More than a million customers in Puerto Rico remained without electricity on Thursday after a fire at a main power plant caused the biggest blackout so far this year across the U.S. territory, forcing it to cancel classes and shutter government offices.
The blackout also left some 160,000 customers without water and snarled traffic across the island of 3.2 million people, where the roar of generators and smell of diesel filled the air. Those who could not afford generators and have medical conditions such as diabetes, which depends on refrigerated insulin, worried about how much longer they’d be without power.
Long lines formed at some gas stations as people sought fuel for generators. Others tried to charge their cellphones at businesses in scenes reminiscent of the aftermath of Hurricane Maria, which struck as a Category 4 storm in 2017.
Officials in at least one city distributed food to hundreds of elderly people as well as ice to those whose medication must be kept cool.
“This is horrible,” said Luisa Rosado, a mother of two who lives in the San Juan neighborhood of Río Piedras.
She said she and her husband had sacrificed their savings to install a solar electricity system at their home after Hurricane Maria, which left them with at least partial power following the blackout.
She said her neighbors had been outraged by recent increases in power bills, which were already higher than in most U.S. states.
“To increase bills when you don’t provide a perfect service ... the level of impunity is absurd,” Rosado said.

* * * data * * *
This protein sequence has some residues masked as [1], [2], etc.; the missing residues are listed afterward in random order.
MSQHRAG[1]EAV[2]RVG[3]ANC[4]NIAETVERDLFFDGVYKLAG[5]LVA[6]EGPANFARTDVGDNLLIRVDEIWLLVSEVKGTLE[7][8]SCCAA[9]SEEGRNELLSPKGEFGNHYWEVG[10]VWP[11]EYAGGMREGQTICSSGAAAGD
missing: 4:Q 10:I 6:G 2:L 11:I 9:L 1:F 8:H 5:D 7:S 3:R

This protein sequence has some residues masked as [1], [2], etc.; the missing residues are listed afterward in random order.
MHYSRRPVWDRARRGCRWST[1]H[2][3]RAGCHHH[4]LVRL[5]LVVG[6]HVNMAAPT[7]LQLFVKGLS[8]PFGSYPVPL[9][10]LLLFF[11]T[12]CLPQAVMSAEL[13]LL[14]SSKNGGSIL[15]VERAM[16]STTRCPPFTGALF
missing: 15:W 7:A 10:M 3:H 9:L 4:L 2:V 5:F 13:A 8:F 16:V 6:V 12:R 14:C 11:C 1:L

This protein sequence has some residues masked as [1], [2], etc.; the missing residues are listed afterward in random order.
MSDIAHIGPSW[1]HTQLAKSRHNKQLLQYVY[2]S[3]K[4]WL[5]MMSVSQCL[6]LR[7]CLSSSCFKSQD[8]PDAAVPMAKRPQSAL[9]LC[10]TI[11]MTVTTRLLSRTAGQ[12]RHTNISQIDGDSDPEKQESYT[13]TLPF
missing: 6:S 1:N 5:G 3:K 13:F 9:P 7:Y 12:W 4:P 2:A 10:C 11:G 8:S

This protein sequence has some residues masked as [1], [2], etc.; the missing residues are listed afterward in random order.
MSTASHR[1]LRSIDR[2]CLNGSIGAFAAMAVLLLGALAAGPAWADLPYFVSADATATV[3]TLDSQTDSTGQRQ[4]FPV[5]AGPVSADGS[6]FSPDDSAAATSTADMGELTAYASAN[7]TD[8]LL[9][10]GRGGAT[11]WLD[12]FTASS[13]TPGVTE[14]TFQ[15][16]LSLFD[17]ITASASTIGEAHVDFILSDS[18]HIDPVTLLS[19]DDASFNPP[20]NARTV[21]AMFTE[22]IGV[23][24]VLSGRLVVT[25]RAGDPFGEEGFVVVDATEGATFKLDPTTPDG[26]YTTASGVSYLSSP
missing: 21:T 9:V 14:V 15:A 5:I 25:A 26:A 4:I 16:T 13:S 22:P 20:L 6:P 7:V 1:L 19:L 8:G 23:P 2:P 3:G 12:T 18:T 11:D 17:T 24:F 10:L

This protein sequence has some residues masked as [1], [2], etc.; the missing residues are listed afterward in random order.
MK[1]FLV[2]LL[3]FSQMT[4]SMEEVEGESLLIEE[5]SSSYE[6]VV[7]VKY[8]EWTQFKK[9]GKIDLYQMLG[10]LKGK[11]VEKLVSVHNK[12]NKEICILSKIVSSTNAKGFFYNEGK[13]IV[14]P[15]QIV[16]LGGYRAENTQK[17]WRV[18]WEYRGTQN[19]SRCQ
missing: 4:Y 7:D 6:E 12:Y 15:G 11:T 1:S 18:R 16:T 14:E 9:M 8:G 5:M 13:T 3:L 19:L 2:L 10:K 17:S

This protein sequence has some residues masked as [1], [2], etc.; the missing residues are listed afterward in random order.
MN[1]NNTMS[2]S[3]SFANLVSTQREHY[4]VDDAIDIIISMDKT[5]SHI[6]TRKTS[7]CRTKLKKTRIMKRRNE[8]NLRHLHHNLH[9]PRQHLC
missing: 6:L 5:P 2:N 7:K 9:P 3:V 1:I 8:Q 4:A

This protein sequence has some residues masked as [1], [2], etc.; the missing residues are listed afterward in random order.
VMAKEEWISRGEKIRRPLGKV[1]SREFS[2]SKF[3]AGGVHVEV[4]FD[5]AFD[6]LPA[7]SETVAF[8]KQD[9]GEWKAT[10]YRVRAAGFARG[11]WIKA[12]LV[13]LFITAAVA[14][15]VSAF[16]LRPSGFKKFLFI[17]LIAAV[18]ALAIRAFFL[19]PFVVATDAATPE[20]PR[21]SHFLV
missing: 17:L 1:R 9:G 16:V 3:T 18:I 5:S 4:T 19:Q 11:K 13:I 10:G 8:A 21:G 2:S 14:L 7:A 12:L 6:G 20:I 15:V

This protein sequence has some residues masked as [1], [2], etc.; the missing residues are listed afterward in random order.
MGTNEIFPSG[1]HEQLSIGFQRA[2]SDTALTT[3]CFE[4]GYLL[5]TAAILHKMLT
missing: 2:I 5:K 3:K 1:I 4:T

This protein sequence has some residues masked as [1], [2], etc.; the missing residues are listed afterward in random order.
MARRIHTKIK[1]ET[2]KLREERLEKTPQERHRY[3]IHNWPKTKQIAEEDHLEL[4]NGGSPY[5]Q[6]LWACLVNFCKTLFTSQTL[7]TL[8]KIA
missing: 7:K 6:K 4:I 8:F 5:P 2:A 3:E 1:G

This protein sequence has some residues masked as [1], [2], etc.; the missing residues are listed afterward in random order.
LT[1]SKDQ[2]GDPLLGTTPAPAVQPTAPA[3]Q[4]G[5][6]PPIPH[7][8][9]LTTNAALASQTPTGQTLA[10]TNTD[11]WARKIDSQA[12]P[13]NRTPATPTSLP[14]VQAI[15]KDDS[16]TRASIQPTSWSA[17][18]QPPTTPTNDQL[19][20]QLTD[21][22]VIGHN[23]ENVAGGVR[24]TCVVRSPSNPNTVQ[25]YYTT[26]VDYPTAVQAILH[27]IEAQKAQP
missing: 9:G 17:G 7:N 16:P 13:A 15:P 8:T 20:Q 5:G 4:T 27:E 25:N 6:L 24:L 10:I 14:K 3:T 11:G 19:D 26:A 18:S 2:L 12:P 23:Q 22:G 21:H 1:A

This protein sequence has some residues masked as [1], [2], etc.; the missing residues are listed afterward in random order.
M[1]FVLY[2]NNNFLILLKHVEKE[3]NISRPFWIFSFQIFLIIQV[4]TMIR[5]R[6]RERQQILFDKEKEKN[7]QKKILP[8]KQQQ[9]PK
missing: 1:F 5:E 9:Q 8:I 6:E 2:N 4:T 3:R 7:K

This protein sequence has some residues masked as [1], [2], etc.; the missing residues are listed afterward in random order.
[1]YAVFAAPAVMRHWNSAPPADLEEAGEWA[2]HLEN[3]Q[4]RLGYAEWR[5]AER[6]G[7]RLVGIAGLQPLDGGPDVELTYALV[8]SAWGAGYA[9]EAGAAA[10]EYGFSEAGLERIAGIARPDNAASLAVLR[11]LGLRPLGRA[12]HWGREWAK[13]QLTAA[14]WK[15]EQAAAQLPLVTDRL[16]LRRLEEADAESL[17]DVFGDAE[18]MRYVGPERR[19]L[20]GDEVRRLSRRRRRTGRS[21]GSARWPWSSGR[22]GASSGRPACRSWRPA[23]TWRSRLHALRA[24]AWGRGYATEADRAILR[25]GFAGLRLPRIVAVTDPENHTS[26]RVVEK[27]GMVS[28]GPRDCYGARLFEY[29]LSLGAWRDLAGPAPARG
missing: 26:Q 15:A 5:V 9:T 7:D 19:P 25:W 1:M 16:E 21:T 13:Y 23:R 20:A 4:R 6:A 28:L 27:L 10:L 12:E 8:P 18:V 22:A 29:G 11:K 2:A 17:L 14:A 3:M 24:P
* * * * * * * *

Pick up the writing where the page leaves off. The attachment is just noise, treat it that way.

Luma, the company that took over transmission and distribution from Puerto Rico’s Electric Power Authority last year, said the blackout could have been caused by a circuit-breaker failure at the Costa Sur generation plant — one of four main plants on the island.
“The system is being restored little by little,” said Kevin Acevedo, a vice president of Luma, adding that the company is trying to complete the work within 24 hours. “The people of Puerto Rico have to understand that it’s a system with a lot of years. Bringing back Puerto Rico’s system is a delicate and complicated process.”
Luma said the exact cause of the interruption is unknown.
“It’s going to require an exhaustive investigation,” Acevedo said, adding that that the equipment whose failure sparked the fire had been properly maintained.
Officials said at least three generation units were back online by Thursday, with crews working to restore more.
The outage occurred two months before the Atlantic hurricane season starts, worrying many about the condition of Puerto Rico’s electrical grid.
“Yes, the system is fragile, no one is denying that, but we’re prepared,” Acevedo said.
Police officers were stationed at main intersections to help direct traffic on Thursday while health officials checked in at hospitals to ensure generators were still running.
The outage further enraged Puerto Ricans already frustrated with an electricity system razed by Hurricane Maria in 2017. Emergency repairs were made at the time, but reconstruction efforts have not yet started, and power company officials blame aging, ill-maintained infrastructure for the ongoing outages.
A series of strong earthquakes that struck southern Puerto Rico where the Costa Sur plant is located also had damaged it.
The Electric Power Authority also is trying to restructure $9 billion worth of public debt to emerge from a lengthy bankruptcy. The company has struggled for decades with corruption, mismanagement and a lack of maintenance.
In June last year, a large fire at a substation in the capital of San Juan left hundreds of thousands without power. Another fire at a power plant in September 2016 sparked an island-wide blackout.
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